At some junctions where I had to go slow, the bike had significantly less vibration and I could easily throttle off at low rpm in high gear. The bike is extremely agile and the response was quick, so I could easily filter through traffic. The seat height is just right for most Asians and the frequent stopping in heavy traffic was not an issue as both my legs could easily reach the ground.
I took a short break right in the middle of the city and as expected, many passers-by would stop and take a look at the bike. Some even took the opportunity to snap a picture with it.
To try out the touring mode, I took the bike to the national highway. Unlike city riding, the traffic on the highway is smooth, so it was a perfect time for me to check out the fuel consumption. The 1200 S consumed about 18.5 km/l at an average speed of 80 km/h. Although the distance covered is not that far, roughly about 130 kilometres both ways and on the highway, I maintained a constant 140 km/h. I must say that the fuel consumption is quite impressive.
Touring mode offers medium response at full 145 hp. Although I was cruising at 140 km/h, I felt less wind resistance compared to the Monster 795. The seating position made it quite a comfortable ride for a long weekend trip. And of course, the extra horsepower gives you a better feel and not such a dull ride compared to a 795.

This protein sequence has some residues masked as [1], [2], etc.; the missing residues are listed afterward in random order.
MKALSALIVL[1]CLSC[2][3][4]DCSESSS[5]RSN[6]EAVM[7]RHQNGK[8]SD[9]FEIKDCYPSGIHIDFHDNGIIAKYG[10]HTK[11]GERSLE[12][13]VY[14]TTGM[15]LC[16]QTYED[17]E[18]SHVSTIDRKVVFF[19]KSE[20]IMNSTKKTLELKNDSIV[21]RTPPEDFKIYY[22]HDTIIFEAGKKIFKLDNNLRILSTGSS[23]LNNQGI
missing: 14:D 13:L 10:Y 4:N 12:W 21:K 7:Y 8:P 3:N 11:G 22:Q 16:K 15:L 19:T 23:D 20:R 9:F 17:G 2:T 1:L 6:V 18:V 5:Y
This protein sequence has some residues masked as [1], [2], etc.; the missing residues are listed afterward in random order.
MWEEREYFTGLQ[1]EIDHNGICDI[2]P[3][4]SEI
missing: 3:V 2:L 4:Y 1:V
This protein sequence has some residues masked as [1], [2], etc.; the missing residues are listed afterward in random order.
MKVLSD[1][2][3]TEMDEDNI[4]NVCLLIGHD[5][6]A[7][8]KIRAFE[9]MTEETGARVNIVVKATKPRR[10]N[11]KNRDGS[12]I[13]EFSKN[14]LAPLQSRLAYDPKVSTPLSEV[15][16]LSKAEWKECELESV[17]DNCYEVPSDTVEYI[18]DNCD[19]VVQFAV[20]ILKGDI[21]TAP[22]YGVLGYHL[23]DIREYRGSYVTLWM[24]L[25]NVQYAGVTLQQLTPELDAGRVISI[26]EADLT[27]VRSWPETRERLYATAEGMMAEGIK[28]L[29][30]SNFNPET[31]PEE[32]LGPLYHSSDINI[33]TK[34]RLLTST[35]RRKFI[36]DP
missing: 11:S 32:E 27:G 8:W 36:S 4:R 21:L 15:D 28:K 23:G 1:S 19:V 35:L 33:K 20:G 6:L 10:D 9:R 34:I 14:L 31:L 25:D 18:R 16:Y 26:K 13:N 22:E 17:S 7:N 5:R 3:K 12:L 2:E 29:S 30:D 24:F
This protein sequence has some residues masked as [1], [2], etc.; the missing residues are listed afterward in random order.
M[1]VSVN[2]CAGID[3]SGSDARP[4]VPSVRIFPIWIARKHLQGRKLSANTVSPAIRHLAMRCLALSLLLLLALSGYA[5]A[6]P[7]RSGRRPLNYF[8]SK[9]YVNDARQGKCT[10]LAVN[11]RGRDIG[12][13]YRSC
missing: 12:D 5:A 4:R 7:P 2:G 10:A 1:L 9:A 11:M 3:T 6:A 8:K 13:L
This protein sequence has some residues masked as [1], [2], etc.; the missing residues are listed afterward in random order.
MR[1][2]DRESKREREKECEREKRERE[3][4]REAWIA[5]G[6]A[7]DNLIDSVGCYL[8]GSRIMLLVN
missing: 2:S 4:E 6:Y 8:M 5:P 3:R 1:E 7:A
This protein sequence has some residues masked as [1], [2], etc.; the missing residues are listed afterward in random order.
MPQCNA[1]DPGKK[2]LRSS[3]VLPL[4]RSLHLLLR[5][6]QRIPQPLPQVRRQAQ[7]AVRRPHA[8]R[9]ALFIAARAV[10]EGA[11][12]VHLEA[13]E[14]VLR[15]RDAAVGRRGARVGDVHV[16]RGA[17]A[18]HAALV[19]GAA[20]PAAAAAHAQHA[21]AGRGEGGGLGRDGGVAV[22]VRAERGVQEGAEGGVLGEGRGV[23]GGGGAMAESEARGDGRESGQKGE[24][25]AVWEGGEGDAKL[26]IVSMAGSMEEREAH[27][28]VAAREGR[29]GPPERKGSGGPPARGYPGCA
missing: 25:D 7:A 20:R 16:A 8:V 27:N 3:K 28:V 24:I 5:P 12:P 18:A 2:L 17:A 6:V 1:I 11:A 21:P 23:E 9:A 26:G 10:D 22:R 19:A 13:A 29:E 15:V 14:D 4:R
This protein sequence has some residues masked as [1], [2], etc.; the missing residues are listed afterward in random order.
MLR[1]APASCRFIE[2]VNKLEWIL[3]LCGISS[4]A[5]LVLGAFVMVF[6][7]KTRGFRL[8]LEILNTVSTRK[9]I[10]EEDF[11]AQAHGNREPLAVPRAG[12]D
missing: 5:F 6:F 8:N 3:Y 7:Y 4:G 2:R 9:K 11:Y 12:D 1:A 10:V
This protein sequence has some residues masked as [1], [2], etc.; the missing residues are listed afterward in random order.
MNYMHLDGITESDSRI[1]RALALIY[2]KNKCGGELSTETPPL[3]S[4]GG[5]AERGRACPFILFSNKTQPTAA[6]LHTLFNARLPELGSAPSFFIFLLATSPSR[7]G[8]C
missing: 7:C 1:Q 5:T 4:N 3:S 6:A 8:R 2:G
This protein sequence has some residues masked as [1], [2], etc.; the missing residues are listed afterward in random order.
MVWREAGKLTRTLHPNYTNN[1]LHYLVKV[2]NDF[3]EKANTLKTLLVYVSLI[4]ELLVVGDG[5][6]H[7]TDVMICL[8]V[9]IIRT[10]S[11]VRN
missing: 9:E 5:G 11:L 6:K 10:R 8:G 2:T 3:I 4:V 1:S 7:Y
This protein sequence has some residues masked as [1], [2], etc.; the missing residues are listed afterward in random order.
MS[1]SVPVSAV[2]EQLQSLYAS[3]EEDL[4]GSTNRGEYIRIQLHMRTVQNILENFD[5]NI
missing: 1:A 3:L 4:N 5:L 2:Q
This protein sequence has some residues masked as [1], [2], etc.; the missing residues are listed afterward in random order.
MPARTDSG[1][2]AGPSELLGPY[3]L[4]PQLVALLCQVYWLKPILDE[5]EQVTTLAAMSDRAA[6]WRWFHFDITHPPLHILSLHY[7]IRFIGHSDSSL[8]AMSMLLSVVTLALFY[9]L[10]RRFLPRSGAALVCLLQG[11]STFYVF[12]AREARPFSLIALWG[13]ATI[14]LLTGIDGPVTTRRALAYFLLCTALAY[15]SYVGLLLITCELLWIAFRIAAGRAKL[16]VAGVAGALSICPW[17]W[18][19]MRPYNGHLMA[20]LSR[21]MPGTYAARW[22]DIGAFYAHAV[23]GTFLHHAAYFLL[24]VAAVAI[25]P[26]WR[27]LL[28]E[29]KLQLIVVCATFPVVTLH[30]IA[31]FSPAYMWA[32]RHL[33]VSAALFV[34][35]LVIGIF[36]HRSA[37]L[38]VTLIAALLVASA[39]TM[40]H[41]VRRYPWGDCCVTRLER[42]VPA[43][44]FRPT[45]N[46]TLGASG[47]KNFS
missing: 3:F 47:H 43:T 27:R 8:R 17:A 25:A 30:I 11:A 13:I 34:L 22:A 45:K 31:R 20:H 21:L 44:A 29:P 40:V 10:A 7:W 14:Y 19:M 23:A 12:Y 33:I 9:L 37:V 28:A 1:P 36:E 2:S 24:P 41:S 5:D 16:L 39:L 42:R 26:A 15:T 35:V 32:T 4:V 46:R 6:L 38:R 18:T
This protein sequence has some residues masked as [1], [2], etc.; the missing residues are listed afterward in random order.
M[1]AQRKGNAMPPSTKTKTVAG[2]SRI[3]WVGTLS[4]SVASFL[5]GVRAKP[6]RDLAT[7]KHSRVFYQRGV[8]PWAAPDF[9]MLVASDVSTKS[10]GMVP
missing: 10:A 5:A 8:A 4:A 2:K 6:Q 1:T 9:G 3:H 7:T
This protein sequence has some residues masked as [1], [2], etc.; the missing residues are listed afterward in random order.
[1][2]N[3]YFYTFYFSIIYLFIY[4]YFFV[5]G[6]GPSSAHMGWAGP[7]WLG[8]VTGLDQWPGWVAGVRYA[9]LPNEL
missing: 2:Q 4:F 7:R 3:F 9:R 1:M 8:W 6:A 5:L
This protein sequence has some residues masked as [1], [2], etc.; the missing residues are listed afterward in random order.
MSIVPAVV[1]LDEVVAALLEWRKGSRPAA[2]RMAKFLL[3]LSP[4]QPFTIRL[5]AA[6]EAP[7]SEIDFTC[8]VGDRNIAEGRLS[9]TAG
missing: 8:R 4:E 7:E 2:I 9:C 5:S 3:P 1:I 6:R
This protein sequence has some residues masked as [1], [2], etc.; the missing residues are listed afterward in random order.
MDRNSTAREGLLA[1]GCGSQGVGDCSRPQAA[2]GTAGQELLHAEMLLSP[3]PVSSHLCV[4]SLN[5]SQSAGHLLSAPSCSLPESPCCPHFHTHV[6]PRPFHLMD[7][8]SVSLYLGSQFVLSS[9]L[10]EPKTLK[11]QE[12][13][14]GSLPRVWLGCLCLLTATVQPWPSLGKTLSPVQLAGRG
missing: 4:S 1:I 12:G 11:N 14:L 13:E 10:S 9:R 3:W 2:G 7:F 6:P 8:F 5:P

The only flaw I notice is the headlamp. Despite having a huge round luminaire, the light throw doesn’t give the right amount of light required and the light distribution is very bad. I can barely see the ground when riding. However, the high beam works fine.
On the usual lovely Sunday morning, I took the bike on the Ulu Yam Genting route, a mountain pass that our team rides every Sunday. The 1200 S performed way above my expectation. The 50:50 weight distributions helps a lot with the aggressive handling. This route offers a handful of tight and long turns and the 1200 S tackled all the turns with ease. The linear power delivery and low engine vibration on this refined 1198 cc Testastretta 11° L-Twin, 4 Desmodromically actuated valves per cylinder engine impressed me. The power comes at the blip of the throttle and the traction controls works perfectly well, preventing the tail from sliding out in case we overfed the Monster with a little more petrol.
The weekend with this all-new Ducati Monster 1200 S changed my perception towards Monsters. Although I must admit that the street and naked bike is less appealing to me as my DNA is built on sports bikes, this 1200 S gave me a different perspective in European street bikes. I’m starting to like it… unfortunately.
More photos of the Ducati Monster 1200 S
Related articles across the web
- 2015 Ducati Diavel Carbon Test Ride And Review: Hot Rod Cruising, Italian Style
- Ducati Celebrates Record Half-Year Sales, 30% Are Scramblers
- Safer Motorcyles: Advanced Ducati Stability System can Prevent Skidding
- Budget Desmo: 1978 Ducati SD Darmah
- Andrea Iannone secures first MotoGP pole position after outclassing his rivals in Italy
- Victory presents Project 156 racer for Pikes Peak